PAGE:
IS A LIFE COACH THE SE­CRET TO EM­POW­ER­MENT?

THREE EX­PERTS RE­VEAL WHY WE COULD ALL USE A LIT­TLE MORE LIFE COACH­ING

Emirates Woman - - Con­tents - Words: Danae Mercer

76 The Se­cret To Em­pow­er­ment: Life Coach­ing.

It's a sum­mery Thurs­day in Thai­land and six women are sit­ting around a ta­ble dis­cussing one sin­gle idea: self-love. What is self-love? How do we find it? Why does it mat­ter? A pe­tite In­dian lady re­veals she doesn't think she de­serves as many good things as her fam­ily. A pretty blonde men­tions she feels bad about her­self most days. An­other woman speaks about how over­weight she thinks she is. Self-love seems very far off. ”Women are so hard on them­selves,” says life coach Sa­man­tha Thomas, the host of the day's talk. She says of­ten women are self-crit­i­cal and judge them­selves harshly. They say things to them­selves that would never be said to a friend – and in the en­su­ing stress, they lose sight of who they are, what they want and what makes them truly happy.

Here's where a life coach comes in. “A life coach asks the ques­tions that some­times we don't think to ask our­selves or that we're avoid­ing,” says Thomas. It's about find­ing clar­ity and mov­ing to­wards goals. “Women have a ten­dency to think we can do it all our­selves and yet I think we re­ally need to ask for help more of­ten.”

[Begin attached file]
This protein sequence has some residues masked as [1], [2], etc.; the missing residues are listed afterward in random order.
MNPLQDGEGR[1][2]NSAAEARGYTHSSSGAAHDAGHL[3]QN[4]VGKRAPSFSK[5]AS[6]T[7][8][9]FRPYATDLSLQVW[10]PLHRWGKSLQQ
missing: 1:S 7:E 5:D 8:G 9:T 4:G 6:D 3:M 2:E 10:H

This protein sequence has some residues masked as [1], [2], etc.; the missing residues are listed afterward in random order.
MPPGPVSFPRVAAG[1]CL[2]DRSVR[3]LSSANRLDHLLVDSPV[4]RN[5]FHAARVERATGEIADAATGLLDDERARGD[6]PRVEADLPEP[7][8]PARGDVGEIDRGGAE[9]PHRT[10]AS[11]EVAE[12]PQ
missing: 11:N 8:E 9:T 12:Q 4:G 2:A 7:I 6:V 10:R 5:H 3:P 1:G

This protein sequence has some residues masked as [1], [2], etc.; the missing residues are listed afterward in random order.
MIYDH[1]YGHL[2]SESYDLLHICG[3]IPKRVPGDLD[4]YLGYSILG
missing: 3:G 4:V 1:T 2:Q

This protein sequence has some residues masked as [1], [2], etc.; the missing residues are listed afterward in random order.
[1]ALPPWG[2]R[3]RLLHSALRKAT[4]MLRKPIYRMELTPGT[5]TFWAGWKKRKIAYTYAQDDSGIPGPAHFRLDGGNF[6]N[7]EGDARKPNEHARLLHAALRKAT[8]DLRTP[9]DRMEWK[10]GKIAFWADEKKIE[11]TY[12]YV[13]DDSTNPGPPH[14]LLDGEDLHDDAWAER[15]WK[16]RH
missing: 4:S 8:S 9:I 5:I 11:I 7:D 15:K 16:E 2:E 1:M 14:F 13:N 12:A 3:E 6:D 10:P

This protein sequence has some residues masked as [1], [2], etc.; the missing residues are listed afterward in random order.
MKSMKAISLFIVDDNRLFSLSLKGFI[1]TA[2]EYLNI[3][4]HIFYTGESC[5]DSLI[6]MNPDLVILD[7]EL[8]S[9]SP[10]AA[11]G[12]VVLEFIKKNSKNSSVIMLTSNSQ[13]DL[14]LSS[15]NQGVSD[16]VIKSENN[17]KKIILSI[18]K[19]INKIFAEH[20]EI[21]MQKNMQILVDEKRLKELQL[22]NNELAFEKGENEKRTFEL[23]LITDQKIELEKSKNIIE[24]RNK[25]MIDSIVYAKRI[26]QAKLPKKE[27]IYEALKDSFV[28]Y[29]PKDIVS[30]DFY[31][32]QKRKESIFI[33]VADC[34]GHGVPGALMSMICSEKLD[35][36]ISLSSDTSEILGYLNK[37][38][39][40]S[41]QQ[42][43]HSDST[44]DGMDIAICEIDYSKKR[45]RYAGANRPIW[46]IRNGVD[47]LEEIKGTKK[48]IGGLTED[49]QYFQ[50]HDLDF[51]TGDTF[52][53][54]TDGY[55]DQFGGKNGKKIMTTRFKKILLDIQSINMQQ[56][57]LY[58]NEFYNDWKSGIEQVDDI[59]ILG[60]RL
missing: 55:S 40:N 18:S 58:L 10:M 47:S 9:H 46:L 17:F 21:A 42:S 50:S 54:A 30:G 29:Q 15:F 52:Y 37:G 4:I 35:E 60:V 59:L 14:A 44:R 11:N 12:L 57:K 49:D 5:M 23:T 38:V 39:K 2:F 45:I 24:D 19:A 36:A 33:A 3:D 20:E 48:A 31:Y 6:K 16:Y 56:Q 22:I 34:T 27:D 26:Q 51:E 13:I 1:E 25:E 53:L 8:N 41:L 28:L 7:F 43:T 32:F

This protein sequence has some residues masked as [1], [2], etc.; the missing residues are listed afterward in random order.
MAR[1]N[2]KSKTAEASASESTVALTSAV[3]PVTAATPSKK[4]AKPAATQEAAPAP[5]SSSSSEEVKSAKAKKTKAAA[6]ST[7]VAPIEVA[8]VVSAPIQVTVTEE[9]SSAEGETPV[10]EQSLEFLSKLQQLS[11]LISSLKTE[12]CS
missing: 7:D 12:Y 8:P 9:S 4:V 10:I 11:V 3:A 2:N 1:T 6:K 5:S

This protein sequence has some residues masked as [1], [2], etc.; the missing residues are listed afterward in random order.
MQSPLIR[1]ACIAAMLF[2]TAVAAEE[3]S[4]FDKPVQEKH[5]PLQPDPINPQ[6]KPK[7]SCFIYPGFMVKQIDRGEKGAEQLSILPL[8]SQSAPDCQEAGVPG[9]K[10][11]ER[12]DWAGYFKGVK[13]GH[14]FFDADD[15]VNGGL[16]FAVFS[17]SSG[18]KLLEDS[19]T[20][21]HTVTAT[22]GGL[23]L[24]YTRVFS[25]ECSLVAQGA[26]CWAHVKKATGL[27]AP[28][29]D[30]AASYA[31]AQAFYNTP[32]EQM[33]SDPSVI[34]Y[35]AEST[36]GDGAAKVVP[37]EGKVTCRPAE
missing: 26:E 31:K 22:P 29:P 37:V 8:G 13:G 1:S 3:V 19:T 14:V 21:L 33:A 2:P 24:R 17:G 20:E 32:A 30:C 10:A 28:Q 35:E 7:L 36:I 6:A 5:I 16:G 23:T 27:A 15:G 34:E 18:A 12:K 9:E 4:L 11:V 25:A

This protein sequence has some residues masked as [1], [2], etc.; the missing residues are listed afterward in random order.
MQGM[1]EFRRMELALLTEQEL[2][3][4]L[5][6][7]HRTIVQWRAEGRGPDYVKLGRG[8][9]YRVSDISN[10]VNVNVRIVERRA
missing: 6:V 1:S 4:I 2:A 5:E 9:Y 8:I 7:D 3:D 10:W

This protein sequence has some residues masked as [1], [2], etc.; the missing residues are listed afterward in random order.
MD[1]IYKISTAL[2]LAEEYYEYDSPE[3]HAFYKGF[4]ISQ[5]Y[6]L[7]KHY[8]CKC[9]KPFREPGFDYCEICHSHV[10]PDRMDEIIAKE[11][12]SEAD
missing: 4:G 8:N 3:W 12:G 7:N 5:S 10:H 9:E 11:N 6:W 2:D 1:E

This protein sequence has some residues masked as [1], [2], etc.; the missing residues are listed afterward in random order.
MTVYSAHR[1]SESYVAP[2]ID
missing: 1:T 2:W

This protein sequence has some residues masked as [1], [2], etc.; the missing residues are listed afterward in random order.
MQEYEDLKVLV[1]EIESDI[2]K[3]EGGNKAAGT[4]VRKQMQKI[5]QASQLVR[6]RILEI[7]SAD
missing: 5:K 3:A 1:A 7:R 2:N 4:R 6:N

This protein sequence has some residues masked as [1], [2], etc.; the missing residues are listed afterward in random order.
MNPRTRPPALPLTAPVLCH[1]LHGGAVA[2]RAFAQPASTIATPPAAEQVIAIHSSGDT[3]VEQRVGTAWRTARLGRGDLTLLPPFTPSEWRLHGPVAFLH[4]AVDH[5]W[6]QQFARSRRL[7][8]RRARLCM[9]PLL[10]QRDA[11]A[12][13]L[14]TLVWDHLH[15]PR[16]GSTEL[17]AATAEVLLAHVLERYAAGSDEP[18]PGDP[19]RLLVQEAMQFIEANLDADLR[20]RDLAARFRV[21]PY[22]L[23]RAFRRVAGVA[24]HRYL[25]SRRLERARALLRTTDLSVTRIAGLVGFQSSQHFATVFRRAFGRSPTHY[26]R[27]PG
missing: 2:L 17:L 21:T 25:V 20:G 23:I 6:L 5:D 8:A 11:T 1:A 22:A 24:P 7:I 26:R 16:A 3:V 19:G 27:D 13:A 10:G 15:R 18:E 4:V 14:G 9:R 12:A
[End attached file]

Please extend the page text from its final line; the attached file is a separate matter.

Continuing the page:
Ev­ery day Thomas works with women and men who are strug­gling. Her base is Phuket Cleanse, a well­ness re­treat in Thai­land where she moved af­ter re­al­is­ing her own highly stress­ful life was tak­ing its toll.

“Women are of­ten pulled in so many di­rec­tions. The daily grind of life, work, fam­ily and re­la­tion­ships can re­ally take its toll. Life gets tougher and stress higher,” says Phil An­thony, a coach­ing con­sul­tant who re­cently gave a Ted talk called 'how to get your mojo back'.

A good coach can help, says An­thony, by look­ing into the root causes of cer­tain be­hav­iours, habits and be­liefs. “Once that's un­der­stood, we can take ad­van­tage of coach­ing tools and strate­gies to break through neg­a­tive be­liefs. The re­sult? More space, time and en­ergy for the good stuff. And isn't that what we all want?”

Search­ing for an­swers is one part of life coach­ing. An­other is ac­count­abil­ity, says Na­dine du Toit, a Dubai-based life and fit­ness coach with Glo­ryGirl Ac­tive. She stresses the im­por­tance of cre­at­ing goals then mea­sur­ing progress to­ward them.

“That’s where the magic hap­pens over and over again,” she says. “Cre­at­ing new habits, break­ing through plateaus with new suc­cesses – it em­pow­ers you. The in­cred­i­ble in­sights em­power a per­son to leave the wait­ing room of life.”

Even with­out ac­cess to a coach, there are things women can do to help them­selves. Look at where time and en­ergy are be­ing in­vested, brain­storm what you want, fo­cus on what it would look and feel like and whom it would in­volve, all with­out wor­ry­ing about the how.

“My one piece of ad­vice is to learn to love who you are, lis­ten to your­self and your de­sires,” says Thomas.

Back in the hu­mid heat of a Phuket af­ter­noon, the group of women sit around a ta­ble try­ing to learn to do just that. As the hour wraps up, no one has found per­fect self-love — but they leave with tools, hope and a lit­tle more strength than be­fore. n

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